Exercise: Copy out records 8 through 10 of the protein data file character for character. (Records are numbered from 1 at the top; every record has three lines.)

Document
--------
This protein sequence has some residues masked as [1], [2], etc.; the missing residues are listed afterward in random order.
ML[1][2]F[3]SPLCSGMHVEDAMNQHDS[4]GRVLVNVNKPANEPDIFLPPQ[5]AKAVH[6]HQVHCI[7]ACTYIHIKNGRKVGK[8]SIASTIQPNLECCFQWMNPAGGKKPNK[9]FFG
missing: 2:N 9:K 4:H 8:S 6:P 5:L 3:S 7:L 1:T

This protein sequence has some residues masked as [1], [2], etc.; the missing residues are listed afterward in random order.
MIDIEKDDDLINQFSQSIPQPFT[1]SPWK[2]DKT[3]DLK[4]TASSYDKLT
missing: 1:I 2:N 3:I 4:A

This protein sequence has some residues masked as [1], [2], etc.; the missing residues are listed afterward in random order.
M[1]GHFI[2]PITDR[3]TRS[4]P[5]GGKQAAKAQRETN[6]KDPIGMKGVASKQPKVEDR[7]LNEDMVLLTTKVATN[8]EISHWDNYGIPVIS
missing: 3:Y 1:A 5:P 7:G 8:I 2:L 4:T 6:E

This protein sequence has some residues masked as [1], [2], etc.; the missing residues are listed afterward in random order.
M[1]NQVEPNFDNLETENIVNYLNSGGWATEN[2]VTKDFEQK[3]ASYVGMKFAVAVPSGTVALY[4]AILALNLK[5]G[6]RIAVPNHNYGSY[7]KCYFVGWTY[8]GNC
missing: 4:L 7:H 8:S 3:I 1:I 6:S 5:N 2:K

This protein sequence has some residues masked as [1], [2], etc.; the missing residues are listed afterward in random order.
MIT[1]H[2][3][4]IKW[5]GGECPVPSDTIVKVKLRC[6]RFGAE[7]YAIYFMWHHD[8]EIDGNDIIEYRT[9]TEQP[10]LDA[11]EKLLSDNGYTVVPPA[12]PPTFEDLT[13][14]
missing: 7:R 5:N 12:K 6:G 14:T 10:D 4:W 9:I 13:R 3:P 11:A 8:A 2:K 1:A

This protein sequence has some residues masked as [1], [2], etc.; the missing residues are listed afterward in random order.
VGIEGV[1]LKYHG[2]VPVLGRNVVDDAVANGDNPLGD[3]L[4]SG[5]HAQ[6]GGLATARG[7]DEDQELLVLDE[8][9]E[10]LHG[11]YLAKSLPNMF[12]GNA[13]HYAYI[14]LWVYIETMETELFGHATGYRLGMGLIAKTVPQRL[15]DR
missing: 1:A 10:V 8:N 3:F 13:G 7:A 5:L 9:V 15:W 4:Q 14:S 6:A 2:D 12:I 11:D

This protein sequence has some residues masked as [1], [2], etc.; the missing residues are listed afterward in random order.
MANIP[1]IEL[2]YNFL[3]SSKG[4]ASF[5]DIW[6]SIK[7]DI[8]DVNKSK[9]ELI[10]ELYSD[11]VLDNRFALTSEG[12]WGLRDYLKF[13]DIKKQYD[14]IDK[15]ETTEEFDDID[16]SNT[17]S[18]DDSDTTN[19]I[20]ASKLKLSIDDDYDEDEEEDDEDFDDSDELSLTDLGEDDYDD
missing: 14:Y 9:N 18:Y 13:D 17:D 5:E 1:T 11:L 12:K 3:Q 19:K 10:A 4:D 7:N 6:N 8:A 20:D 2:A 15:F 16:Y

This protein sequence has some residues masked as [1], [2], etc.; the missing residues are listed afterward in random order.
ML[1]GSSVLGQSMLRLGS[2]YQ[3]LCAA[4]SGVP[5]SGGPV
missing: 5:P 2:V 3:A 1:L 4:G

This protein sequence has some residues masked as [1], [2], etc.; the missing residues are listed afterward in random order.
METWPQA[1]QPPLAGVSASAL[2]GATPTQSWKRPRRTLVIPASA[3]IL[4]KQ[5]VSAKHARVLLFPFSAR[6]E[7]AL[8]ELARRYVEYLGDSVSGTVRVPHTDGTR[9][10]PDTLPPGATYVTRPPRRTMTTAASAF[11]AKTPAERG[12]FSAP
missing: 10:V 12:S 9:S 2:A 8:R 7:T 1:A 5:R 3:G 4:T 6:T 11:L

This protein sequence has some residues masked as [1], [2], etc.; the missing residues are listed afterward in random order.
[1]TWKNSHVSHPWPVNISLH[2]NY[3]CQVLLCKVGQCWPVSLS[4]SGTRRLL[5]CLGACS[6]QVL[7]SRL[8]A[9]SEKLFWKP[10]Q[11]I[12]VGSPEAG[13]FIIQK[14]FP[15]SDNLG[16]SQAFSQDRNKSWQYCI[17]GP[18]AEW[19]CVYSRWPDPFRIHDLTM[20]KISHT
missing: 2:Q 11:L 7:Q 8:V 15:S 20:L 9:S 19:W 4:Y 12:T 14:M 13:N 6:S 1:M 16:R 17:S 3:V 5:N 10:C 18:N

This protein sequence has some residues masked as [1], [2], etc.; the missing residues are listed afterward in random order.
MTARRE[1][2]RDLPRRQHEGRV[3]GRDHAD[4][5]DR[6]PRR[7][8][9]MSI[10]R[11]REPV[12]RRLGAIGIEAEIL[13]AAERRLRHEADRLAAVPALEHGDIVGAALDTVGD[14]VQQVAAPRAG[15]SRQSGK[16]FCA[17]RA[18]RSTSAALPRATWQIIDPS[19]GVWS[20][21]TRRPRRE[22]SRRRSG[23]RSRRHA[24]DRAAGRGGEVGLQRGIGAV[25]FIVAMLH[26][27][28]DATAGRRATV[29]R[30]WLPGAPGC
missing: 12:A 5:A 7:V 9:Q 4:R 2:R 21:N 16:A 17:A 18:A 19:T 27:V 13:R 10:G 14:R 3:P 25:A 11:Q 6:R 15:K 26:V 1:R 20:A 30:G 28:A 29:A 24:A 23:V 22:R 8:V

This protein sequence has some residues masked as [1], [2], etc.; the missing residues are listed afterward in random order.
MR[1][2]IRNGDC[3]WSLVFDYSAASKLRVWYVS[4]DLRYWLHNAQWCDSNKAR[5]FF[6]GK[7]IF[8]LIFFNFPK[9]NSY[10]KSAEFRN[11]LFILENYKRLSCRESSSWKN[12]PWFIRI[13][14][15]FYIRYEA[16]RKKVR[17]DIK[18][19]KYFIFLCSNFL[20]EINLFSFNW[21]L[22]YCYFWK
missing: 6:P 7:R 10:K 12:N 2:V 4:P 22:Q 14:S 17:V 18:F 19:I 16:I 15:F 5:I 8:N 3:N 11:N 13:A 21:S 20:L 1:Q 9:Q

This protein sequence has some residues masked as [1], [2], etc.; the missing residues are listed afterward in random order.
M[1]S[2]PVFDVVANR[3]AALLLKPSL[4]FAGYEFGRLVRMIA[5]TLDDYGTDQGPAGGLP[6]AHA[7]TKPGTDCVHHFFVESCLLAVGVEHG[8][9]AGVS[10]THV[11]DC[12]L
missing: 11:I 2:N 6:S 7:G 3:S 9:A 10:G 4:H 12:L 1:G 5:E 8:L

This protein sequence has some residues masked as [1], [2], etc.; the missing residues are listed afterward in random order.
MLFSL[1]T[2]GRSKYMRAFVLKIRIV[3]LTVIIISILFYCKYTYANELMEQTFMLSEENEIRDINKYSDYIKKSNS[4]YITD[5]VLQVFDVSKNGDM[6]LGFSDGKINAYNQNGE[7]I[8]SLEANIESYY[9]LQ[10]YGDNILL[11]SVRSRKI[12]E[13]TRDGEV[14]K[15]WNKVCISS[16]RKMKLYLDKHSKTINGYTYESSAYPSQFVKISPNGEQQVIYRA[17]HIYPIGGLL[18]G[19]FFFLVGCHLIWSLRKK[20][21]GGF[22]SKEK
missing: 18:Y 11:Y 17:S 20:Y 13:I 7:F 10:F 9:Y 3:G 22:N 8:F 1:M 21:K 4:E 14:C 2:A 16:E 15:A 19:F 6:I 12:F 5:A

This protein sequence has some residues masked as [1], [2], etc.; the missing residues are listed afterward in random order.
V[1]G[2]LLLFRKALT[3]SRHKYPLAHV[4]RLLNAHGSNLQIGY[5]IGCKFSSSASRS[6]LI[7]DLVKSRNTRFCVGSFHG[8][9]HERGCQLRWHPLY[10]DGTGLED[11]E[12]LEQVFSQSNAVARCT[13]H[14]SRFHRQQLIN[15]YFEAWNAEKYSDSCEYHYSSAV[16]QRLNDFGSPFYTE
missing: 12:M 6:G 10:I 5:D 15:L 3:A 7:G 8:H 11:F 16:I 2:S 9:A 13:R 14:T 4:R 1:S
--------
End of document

This protein sequence has some residues masked as [1], [2], etc.; the missing residues are listed afterward in random order.
ML[1]GSSVLGQSMLRLGS[2]YQ[3]LCAA[4]SGVP[5]SGGPV
missing: 5:P 2:V 3:A 1:L 4:G

This protein sequence has some residues masked as [1], [2], etc.; the missing residues are listed afterward in random order.
METWPQA[1]QPPLAGVSASAL[2]GATPTQSWKRPRRTLVIPASA[3]IL[4]KQ[5]VSAKHARVLLFPFSAR[6]E[7]AL[8]ELARRYVEYLGDSVSGTVRVPHTDGTR[9][10]PDTLPPGATYVTRPPRRTMTTAASAF[11]AKTPAERG[12]FSAP
missing: 10:V 12:S 9:S 2:A 8:R 7:T 1:A 5:R 3:G 4:T 6:T 11:L

This protein sequence has some residues masked as [1], [2], etc.; the missing residues are listed afterward in random order.
[1]TWKNSHVSHPWPVNISLH[2]NY[3]CQVLLCKVGQCWPVSLS[4]SGTRRLL[5]CLGACS[6]QVL[7]SRL[8]A[9]SEKLFWKP[10]Q[11]I[12]VGSPEAG[13]FIIQK[14]FP[15]SDNLG[16]SQAFSQDRNKSWQYCI[17]GP[18]AEW[19]CVYSRWPDPFRIHDLTM[20]KISHT
missing: 2:Q 11:L 7:Q 8:V 15:S 20:L 9:S 19:W 4:Y 12:T 14:M 13:N 6:S 1:M 16:R 17:S 3:V 5:N 10:C 18:N